Masters Championships begin at Ruataniwha
The snowy Southern Alps may have provided a beautiful backdrop to the New Zealand Masters Championships on Lake Ruataniwha, but the cold temperatures on day one did not detract from some fast performances. The lake remained calm all day and the stage was set for a weekend of frenetic 1000 metre racing, where competitors seem to enter at least three or four races per day, which, with the addition of heats, is a hefty workload.
In the absence of red coats, yellow coats and podium presentations to aspire to, every race is keenly contested.
Arguably, race of the day was the men’s D eight.Firm favourite, the composite Nelson/Waikato crew, led from the start but were being chased by Dunstan and Union Canterbury.With 250 metres to go, Dunstan coxswain Sophie Smith called for 10 on,the boat responded and another 10 was called and with 3 strokes to go Dunstan edged in front, taking the win in front of an enthusiastic crowd.The times of 3:13:19 and 3:13:23 set a benchmark which was later broken by the crack men’s A quad from Picton in 3:11.61.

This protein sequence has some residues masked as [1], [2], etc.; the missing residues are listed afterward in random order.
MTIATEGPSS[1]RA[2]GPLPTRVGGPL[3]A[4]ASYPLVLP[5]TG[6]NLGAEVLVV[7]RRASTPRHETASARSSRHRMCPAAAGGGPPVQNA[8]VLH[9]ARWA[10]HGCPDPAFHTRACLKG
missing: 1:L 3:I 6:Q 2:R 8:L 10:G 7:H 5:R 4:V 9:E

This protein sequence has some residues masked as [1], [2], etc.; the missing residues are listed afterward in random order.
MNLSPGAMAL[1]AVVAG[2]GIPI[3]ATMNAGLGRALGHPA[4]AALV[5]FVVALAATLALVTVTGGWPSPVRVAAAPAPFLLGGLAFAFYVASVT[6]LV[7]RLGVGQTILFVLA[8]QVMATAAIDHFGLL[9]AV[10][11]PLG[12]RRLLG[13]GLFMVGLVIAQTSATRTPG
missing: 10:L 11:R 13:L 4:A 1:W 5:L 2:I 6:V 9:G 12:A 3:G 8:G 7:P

The men’s F quad was an extremely fast race, won in 3:33:81 by a Melbourne crew, who were part of the 9-strong Melbourne contingent, encouraged to cross the Tasman by an ex-pat Kiwi.
The men’s D4 was won by a split second with Nelson victorious over Melbourne.
The A single was also a split-second result in favour of Dunstan’s Bruckner over Canterbury’s Ryan.
The men’s novice quad also featured a tight finish with Avon edging out Wakatipu.
The women’s novice quad attracted a large field of eight, with the winning Port Chalmers United crew giving coach Ray Sinclair a birthday surprise.The Auckland women brought a large contingent of novices from their squad of 20.The squad, who are mothers of rowers, came together at a Legion of Rowers regatta in April and their consistent training paid off for third place.
The women’s C8 was a composite crew brought together by coach John Frampton, who coached Invercargill many decades ago, and the 4 Wakatipu women he has coached for two seasons.
The D women’s pair featured ex-Olympians Nicky Haig and Lynley Coventry rowing for Eastern Bays,who had top company in the form of ex-premier rowers Cynthia de Joux and Sarah Lissaman from Blenheim. A mere two seconds separated these boats.
The women’s double was also a closely fought race with the Aramaho-Wanganui combination of Carver and Baker-Hogan pipping Lissaman and de Joux by 2 seconds.
Union Canterbury were busy, bringing a squad of over 30 rowers and nabbing 12 medals to be well on track to again win most points overall and retain the coveted trophy.
The first day concluded with North Island vs. South Island.The women’s South quad and eight were winners by default as were the men’s South quad.However, the eights race was a competitive affair, with the South Island men’s crew easing to a win over the Melbourne and North Island crews.